“Everything Shines as it Disappears” 
Oil on linen
36 x 60 in.
www.turnerfineart.com
 
Light on the Land
Kathryn Turner’s latest collection of works is entitled “Light on the Land” which relates to three central concepts she explores in her artwork. 

Firstly, visible light itself compels most artists by illuminating form and making color possible. In this body of work, Turner explores the many varieties of light from bright sunshine, to the diffused light of fog. One constant is that, in the landscape her native Jackson Hole, the light is ever changing, and this is directly reflected in her evolving artwork.

Among the highlights of this exhibition are many spectacular images of wildlife and animal subjects. These abstracted images capture a sense of movement and vitality in the forms. 

Turner’s passion for animals stems from her upbringing on the Triangle X Ranch – a family guest ranch business located within Grand Teton National Park. Working with the animals on the ranch and encounters with the wildlife that surrounded it gave her an appreciation for the beauty of their physical forms as well as a reverence for the way they live in harmony with the environment. She is inspired by how animal species live so light on the land. With deep reverence, she believes we can learn from them about how to live sustainably on this earth. Her paintings reflect this admiration. 

The centerpiece of the exhibition is a complex and bold painting of a herd of horses. This notable piece is complex in nature due to its abstracted composition and use of color. “Everything Shines as it Disappears” reflects Turner’s maturity as a artist. It tells a personal story of her family’s recent experience with Alzheimer’s disease. Objectively, the artist has retained the essential forms of the anatomy of the horses while expressing a heightened level of energy and mystery. The horse on the far left eventually fades to a gossamer veil. “I wanted to really push myself in this piece by creating a daring, expressive piece. I believe that, by its nature, art is meant to evolve. It was my hope that this painting could pave its own path to someplace all-together new.”  Such a goal would be paralyzing had it not been that Turner found a Leonard Cohen quote which provided guidance “Forget your perfect offering. There is a crack in everything. This is how the light gets in.” In order to allow for the natural evolution of the painting as well as her own style, she had to have a lightness in her approach and be willing to explore new territory. The result is indeed a rare image with singular expression.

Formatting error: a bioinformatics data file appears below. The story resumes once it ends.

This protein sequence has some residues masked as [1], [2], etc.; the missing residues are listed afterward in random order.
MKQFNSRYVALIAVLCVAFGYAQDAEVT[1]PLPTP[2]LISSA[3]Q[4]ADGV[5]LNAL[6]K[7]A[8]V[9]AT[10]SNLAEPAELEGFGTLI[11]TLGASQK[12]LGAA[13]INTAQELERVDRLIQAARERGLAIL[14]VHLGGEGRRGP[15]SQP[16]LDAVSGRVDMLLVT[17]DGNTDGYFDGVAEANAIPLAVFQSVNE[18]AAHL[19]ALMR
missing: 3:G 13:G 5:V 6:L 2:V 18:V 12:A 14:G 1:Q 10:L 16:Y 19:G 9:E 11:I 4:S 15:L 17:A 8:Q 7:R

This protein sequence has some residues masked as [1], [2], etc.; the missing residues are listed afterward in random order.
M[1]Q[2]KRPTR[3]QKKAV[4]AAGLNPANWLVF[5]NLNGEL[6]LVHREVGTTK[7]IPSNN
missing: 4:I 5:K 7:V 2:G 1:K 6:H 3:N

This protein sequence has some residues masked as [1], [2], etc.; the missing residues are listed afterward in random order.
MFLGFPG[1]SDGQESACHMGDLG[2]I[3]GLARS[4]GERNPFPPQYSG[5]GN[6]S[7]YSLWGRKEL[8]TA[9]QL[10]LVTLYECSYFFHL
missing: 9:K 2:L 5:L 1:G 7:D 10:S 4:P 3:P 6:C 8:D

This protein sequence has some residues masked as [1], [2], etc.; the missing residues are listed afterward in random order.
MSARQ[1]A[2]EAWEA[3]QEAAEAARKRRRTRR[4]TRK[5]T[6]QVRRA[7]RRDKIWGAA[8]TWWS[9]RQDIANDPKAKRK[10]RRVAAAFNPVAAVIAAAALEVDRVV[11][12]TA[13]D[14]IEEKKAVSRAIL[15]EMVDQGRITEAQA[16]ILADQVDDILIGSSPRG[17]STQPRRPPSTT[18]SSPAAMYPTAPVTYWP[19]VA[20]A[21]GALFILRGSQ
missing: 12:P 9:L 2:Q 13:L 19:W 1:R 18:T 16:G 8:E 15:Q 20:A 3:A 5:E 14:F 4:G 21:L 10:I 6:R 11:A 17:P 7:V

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Andrew Webster
Andrew Webster is the Editor of Fine Art Today and works as an editorial and creative marketing assistant for Streamline Publishing. Andrew graduated from The University of North Carolina at Asheville with a B.A. in Art History and Ceramics. He then moved on to the University of Oregon, where he completed an M.A. in Art History. Studying under scholar Kathleen Nicholson, he completed a thesis project that investigated the peculiar practice of embedded self-portraiture within Christian imagery during the 15th and early 16th centuries in Italy.

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